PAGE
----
There are more opportunities for remote work than ever before. This has been the case, especially, with voice actors (including anime voice actors) who can build their own mini-studio at home, record their lines and send them for editing purposes.
Official Studio Sites
Reminiscent of the job-seeking methods of yore, you can contact the studios themselves and send them your resume. Many of these Anime studios have a page dedicated to career opportunities (including localization and voice acting gigs).
Remember that there is a steep difficulty curve in getting an affirmative response from these studios due to their increasingly high demand. You must demonstrate ample voiceover skills and experience to land a job with these big companies.
Some of these studios include:
Madhouse is one of the oldest Japanese Anime studios in existence (founded in 1972) and was responsible for hit productions such as Death Note, Claymore, and Cardcaptor Sakura.
Bones was founded in 1998 by ex-members of Sunrise Inc., and it has since become a powerhouse in the anime industry, with acclaimed titles such as My Hero Academia and Fullmetal Alchemist.
Wit is a more recent venture, founded in 2012 by Tetsuya Nakatake,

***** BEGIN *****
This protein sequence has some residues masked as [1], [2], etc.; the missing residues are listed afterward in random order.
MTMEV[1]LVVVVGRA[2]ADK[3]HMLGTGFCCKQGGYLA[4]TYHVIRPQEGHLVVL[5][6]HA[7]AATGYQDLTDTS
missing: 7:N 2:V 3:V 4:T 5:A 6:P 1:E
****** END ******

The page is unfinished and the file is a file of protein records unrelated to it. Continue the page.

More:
This studio gained a lot of exposure after their widely successful adaptation of Hajima Isayama’s manga Attack on Titan (which was piloted in 2013) a show that they oversaw throughout its first three seasons before it got transferred over to MAPPA Studios.
This studio was founded by former Madhouse staff member Masao Maruyama in 2011 as an attempt to elude the corporate environment that has marred these traditional anime production companies over the span of decades.
Some of the titles associated with this renowned studio include Yuri! On Ice, Jujutsu Kaise, Banana Fish, and Attack on Titan’s fourth season.
Studio Ghibli was founded in 1985 and is currently an offspring of Walt Disney Studios Japan.
It made a big dent in the anime and film world. achieving worldwide fame thanks to its award-winning animated film Spirited Away (2001).
As of this writing, they only post job offers on their news feed and don’t have a dedicated “recruit” section. However, you can always check back to see if they have any new openings.
Kyoto is another legendary studio that has had a longstanding presence in the industry (it was founded in 1981.)
It’s known for emphasizing quality over deadlines and retaining a recognizable style, as seen in popular animes A Silent Voice, The Melancholy of Haruhi Suzumiya, Free!, Clannad, and more.
Just like Ghibli, they lack an explicit “Careers” or “Recruit” section on their website, but you might be able to reach them by phone or through their social media accounts. They may likewise eventually post news regarding job openings and gigs.
Last (but not least), we have Toei Animation. Toei was arguably one of the first anime studios ever conceived (going as far back as 1948) and released its first animated film (Kitty’s Graffiti) in 1957.